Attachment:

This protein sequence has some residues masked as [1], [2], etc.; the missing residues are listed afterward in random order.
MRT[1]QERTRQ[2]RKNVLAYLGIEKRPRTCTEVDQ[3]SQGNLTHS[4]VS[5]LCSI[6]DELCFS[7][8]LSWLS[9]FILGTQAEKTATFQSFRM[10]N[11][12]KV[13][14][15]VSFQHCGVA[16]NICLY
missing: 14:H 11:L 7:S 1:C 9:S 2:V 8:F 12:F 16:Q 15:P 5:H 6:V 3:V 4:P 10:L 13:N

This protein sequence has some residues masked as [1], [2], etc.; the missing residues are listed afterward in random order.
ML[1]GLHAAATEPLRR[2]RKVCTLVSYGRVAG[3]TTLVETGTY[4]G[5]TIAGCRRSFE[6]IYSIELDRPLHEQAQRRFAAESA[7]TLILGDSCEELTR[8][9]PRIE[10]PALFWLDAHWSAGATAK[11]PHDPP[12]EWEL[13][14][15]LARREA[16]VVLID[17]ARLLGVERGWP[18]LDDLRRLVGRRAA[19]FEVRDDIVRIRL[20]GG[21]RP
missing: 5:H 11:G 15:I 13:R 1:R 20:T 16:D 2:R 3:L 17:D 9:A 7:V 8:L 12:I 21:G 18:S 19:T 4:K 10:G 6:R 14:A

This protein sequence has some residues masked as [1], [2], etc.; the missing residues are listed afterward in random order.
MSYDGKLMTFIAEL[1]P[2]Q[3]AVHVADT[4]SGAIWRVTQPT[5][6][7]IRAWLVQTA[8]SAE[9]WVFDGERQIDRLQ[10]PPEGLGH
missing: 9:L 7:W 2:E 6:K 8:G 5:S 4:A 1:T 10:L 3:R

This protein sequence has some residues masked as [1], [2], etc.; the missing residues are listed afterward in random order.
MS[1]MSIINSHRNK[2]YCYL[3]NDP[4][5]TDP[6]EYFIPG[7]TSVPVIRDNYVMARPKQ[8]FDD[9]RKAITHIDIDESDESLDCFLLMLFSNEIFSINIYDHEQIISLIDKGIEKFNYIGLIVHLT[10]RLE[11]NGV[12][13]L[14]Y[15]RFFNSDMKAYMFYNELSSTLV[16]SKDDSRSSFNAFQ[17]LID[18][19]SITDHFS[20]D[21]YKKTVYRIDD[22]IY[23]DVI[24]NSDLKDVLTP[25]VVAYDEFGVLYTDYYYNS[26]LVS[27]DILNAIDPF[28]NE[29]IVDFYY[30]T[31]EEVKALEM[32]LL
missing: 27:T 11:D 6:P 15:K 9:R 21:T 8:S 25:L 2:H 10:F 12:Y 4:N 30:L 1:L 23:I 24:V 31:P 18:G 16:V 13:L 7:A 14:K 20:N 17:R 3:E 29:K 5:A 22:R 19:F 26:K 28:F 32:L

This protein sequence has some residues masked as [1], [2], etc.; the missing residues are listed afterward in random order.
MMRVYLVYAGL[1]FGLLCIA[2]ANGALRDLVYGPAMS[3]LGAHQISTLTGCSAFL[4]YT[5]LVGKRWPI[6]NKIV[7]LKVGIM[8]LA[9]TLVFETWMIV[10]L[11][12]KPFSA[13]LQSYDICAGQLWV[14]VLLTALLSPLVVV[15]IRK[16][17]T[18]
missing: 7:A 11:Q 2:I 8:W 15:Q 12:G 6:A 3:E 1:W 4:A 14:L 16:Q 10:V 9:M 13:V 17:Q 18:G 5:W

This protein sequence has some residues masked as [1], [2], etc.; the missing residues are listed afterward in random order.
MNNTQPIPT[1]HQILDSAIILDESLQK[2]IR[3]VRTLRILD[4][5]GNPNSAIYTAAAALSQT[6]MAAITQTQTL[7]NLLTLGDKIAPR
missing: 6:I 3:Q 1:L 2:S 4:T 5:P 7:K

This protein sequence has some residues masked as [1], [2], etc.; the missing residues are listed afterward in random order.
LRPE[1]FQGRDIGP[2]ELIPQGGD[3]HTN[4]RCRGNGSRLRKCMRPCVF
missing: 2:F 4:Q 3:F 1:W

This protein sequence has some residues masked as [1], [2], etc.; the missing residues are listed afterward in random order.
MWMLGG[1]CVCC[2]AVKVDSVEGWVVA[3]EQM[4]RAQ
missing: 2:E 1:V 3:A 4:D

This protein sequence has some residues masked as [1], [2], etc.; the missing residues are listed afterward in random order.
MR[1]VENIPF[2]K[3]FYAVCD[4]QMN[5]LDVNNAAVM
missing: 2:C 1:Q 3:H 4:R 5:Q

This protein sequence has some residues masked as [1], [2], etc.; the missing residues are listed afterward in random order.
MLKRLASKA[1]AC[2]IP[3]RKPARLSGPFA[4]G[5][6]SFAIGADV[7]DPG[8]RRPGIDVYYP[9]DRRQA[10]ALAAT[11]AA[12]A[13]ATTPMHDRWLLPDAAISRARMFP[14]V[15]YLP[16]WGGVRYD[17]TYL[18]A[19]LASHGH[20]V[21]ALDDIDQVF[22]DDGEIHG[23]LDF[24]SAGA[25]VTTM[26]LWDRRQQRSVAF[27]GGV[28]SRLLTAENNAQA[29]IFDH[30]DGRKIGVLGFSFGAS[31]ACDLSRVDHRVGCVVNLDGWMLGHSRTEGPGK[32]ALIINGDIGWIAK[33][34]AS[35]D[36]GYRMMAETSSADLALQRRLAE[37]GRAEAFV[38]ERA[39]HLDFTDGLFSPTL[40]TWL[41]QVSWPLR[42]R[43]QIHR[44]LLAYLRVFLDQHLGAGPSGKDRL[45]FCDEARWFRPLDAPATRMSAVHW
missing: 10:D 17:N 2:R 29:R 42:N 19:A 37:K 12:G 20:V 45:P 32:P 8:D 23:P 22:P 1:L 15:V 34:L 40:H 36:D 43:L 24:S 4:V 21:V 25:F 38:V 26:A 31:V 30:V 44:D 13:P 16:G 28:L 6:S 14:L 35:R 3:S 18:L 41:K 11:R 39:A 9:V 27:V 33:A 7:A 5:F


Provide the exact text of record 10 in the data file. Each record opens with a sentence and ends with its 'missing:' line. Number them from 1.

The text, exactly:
This protein sequence has some residues masked as [1], [2], etc.; the missing residues are listed afterward in random order.
MLKRLASKA[1]AC[2]IP[3]RKPARLSGPFA[4]G[5][6]SFAIGADV[7]DPG[8]RRPGIDVYYP[9]DRRQA[10]ALAAT[11]AA[12]A[13]ATTPMHDRWLLPDAAISRARMFP[14]V[15]YLP[16]WGGVRYD[17]TYL[18]A[19]LASHGH[20]V[21]ALDDIDQVF[22]DDGEIHG[23]LDF[24]SAGA[25]VTTM[26]LWDRRQQRSVAF[27]GGV[28]SRLLTAENNAQA[29]IFDH[30]DGRKIGVLGFSFGAS[31]ACDLSRVDHRVGCVVNLDGWMLGHSRTEGPGK[32]ALIINGDIGWIAK[33][34]AS[35]D[36]GYRMMAETSSADLALQRRLAE[37]GRAEAFV[38]ERA[39]HLDFTDGLFSPTL[40]TWL[41]QVSWPLR[42]R[43]QIHR[44]LLAYLRVFLDQHLGAGPSGKDRL[45]FCDEARWFRPLDAPATRMSAVHW
missing: 10:D 17:N 2:R 29:R 42:N 19:A 37:K 12:G 20:V 45:P 32:P 8:D 23:P 22:P 1:L 15:V 34:L 40:H 36:D 43:L 24:S 4:V 21:V 25:F 38:V 26:A 31:V 30:V 44:D 13:P 16:G 28:L 6:S 14:L 35:R 3:S 18:L 41:K 11:R 39:A 9:V 27:V 33:A 7:A 5:F